I am completing an online web 2.0 course run by the Catholic Education Office. It runs for 20 weeks and covers 10 modules. I hope that I can support the staff and my school with this course and learn a few things along the way.
In Module One we were asked to explore what web 2.0 is and look at some web 2.0 tools. I already have a good understanding of web 2.0 and use a lot of the tools listed. I liked the overview and that there were videos to watch rather than huge amounts of text.
There are nine staff from my school completing the course. As the ICT leader in the school I am trying to assist everyone with the course. In this module I helped everyone sign up for a Google account. We set up Google Chrome and Google +. We enjoyed using Google + and have set up a community for our group called HF Tekkie Brekkies. We used Tekkie Brekkies in the name as we meet in the mornings twice a week to work on the course. I think Google + will be a great tool for us to share our learning. I hope that the staff I am working with will be able to see the value of social media as a tool for professional learning.
Throughout Week 3 of the Creative Commons for K-12 Educators course I have been searching for content that I can use to teach my Year 3/4’s and the staff at my school about Creative Commons. You can see the content I found in my previous blog post.
Did you find what you were looking for?
To begin with I used the suggested sites to search for resouces. These included:
I found these to be very useful and easy to use. I had used most of them before but without specifically narrowing the search options to only show Creative Commons licensed work. I had never used OER Commons before and found this to be a useful site. I think I will be going back to that site in the future to look for resources. I also used You Tube to search for videos. I found this quite useful as you can narrow the search to only include work licensed under Creative Commons.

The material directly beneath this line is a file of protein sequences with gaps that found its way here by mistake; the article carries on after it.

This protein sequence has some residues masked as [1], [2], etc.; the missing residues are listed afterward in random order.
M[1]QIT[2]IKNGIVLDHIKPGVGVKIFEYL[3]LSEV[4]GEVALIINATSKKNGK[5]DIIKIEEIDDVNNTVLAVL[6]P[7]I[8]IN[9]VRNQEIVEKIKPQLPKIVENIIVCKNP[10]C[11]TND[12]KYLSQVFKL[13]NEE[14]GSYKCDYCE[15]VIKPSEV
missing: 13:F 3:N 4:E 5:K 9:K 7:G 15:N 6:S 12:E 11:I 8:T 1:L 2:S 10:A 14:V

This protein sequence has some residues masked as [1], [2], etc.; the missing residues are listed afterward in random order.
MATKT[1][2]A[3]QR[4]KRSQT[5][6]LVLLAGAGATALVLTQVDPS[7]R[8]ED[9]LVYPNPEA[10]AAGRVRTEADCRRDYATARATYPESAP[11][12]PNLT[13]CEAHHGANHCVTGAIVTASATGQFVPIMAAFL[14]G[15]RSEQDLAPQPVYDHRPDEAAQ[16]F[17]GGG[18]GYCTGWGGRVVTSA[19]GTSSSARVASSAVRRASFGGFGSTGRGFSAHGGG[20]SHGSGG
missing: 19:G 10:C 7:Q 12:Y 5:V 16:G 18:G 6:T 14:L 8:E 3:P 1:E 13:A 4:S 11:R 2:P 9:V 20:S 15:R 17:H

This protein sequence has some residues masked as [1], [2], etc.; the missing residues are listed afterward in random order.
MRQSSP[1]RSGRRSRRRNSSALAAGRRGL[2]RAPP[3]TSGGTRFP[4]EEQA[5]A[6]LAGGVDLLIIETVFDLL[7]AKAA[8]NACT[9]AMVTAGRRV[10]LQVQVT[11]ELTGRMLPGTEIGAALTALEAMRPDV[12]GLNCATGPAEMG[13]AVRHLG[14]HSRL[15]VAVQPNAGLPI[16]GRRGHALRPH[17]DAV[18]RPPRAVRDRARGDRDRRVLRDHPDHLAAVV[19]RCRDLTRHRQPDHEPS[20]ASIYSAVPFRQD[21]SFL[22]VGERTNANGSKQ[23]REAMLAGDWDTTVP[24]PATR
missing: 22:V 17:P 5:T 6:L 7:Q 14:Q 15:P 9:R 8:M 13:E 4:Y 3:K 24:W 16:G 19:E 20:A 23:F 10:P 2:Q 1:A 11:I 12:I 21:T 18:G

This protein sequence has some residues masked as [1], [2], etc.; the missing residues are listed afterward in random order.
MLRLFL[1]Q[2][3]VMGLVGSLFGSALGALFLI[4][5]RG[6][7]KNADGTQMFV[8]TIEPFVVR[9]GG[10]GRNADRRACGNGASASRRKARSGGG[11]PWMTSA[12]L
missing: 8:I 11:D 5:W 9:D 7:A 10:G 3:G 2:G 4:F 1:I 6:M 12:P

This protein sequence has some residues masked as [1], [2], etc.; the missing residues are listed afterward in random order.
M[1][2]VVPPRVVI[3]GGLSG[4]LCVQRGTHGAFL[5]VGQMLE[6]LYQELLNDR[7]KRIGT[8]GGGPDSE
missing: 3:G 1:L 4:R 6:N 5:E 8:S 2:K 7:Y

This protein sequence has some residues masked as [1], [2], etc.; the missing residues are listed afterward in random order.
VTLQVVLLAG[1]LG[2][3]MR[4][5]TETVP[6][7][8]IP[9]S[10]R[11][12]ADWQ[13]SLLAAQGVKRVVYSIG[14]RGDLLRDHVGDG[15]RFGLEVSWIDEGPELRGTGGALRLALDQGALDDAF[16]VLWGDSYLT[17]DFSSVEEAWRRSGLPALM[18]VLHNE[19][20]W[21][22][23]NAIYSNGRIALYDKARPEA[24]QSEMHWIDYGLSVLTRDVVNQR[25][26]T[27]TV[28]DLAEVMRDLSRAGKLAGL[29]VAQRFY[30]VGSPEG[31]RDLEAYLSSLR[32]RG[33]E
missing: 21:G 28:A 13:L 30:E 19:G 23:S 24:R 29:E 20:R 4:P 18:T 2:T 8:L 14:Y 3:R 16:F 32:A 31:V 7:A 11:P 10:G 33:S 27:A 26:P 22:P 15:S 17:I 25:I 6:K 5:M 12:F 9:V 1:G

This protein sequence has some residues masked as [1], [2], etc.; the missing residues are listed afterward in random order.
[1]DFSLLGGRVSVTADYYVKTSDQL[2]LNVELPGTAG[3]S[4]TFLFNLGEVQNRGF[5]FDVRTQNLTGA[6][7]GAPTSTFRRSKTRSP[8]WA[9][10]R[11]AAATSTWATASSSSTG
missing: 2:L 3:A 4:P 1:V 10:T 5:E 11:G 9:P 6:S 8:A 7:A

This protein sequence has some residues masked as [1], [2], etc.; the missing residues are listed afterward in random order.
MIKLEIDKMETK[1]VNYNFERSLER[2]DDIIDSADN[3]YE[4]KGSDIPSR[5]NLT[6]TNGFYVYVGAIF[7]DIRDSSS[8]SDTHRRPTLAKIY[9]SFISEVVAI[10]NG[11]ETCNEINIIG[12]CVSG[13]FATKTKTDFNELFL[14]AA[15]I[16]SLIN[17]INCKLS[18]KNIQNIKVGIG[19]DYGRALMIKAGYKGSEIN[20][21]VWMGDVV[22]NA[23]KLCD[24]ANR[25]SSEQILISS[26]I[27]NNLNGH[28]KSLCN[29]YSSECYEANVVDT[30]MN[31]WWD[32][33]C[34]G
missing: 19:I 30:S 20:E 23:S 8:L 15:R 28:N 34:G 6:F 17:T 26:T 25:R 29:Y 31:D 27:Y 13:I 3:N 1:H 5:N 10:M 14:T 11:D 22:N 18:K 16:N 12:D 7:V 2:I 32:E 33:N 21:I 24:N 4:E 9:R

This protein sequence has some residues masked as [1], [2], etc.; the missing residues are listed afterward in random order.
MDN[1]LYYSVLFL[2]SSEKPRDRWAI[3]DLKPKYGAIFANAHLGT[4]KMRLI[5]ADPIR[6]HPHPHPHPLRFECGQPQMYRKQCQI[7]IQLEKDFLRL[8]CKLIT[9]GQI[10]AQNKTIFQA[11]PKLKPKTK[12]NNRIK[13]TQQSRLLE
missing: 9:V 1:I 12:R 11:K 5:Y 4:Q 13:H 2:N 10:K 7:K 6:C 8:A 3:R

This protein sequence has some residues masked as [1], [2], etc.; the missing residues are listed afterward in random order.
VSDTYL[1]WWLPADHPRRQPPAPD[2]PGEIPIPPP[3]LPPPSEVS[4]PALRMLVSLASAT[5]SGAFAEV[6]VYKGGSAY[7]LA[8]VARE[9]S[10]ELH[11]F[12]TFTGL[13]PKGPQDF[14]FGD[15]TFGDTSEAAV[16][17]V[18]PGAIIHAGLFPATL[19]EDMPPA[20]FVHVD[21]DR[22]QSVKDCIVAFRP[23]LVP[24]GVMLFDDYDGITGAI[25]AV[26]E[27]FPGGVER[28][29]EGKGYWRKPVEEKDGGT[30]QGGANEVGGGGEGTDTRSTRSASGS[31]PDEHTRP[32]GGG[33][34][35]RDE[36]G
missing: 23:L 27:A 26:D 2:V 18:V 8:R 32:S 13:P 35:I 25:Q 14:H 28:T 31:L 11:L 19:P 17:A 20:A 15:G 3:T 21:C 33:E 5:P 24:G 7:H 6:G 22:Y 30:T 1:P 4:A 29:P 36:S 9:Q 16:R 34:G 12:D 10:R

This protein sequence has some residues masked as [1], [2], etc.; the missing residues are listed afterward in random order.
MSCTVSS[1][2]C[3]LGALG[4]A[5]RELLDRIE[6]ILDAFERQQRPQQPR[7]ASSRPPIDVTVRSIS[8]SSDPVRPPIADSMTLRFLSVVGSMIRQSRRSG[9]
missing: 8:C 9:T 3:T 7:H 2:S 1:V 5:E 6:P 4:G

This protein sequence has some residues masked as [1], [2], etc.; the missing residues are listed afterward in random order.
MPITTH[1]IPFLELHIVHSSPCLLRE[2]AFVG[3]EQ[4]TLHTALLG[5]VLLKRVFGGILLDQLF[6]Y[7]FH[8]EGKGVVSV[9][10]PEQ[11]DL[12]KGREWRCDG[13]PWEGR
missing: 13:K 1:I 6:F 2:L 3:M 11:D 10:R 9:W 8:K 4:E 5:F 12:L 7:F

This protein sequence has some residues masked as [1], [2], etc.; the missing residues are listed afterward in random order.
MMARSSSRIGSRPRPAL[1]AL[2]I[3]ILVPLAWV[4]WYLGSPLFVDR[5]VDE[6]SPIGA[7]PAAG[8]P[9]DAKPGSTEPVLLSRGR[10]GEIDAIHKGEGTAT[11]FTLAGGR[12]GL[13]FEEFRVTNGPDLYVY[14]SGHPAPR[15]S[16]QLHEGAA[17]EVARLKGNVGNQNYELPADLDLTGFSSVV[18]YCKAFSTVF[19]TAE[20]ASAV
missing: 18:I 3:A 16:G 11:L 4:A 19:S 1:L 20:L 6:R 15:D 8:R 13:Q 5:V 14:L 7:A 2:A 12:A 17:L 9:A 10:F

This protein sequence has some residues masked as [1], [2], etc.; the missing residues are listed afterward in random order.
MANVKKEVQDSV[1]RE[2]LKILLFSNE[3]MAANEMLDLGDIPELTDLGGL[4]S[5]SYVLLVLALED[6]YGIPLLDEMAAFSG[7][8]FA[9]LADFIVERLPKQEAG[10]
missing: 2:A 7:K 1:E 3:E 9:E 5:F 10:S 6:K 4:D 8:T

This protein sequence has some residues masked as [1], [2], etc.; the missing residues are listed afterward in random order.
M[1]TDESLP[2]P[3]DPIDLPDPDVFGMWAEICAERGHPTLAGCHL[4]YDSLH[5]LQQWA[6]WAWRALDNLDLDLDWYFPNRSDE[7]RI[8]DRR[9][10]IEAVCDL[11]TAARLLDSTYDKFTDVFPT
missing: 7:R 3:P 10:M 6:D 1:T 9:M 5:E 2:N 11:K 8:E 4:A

I found quite a few resources but would like to keep searching for more. I would like to find some videos that are suitable for students to view. It has been difficult to find any videos that sum up Creative Commons in a simple way for kids. I am thinking that a project for my class could be to make their own videos that explains Creative Commons simply.
How did you know if you could use it or not?
Share what worked and what didn’t for you.
I found searching for Creative Commons work easier than I had expected. I think that from now on I will use this feature more often and I will be encouraging my students to do the same. I also tapped into my PLN to find more resources. A few people sent me links to their Diigo accounts and I discovered more sites through that. There wasn’t really anything that didn’t work for me.
I am getting a head start on the Creative Commons for K-12 Educators course this week as I am on holidays. Week 3’s task asks us to find some content on a topic of our choice that is licensed under Creative Commons. I decided to find content on Creative Commons as I want to be able to teach my class and the staff at my school more about it.
Below is a Linkroll from Diigo with the links I have found so far. I have also made annotations in my Diigo account that highlight the Creative Commons license for each site.
This is the post I wrote for the task in Week 2 of “Creative Commons for K-12 Educators”:
For this task I chose to teach my class about Creative Commons. The reason I am taking this course is to further my understanding of Creative Commons so that I can teach my class about it and then as ICT Leader inform the staff at my school. I teach a Year 3/4 class of 8-10 year olds. I think it is very important that my students have a grasp of Creative Commons as they use and create online content almost every day, often without a thought for the laws that apply.
Before the lesson I was wondering how they would go with the topic and how I could simplify it enough so that they could understand the content. I knew that they had very little prior knowledge except a vague understanding that Copyright protects content. Most of their understanding applied to movies and music created by organisations and famous artists. They didn’t have any understanding about Copyright or Creative Commons in relation to their own work.
My class responded really well to learning about Creative Commons. I thought they may find it boring but they were actually very interested and excited to be learning about it. I used lots of examples in the lesson to try and express how different people want to license their work with different options.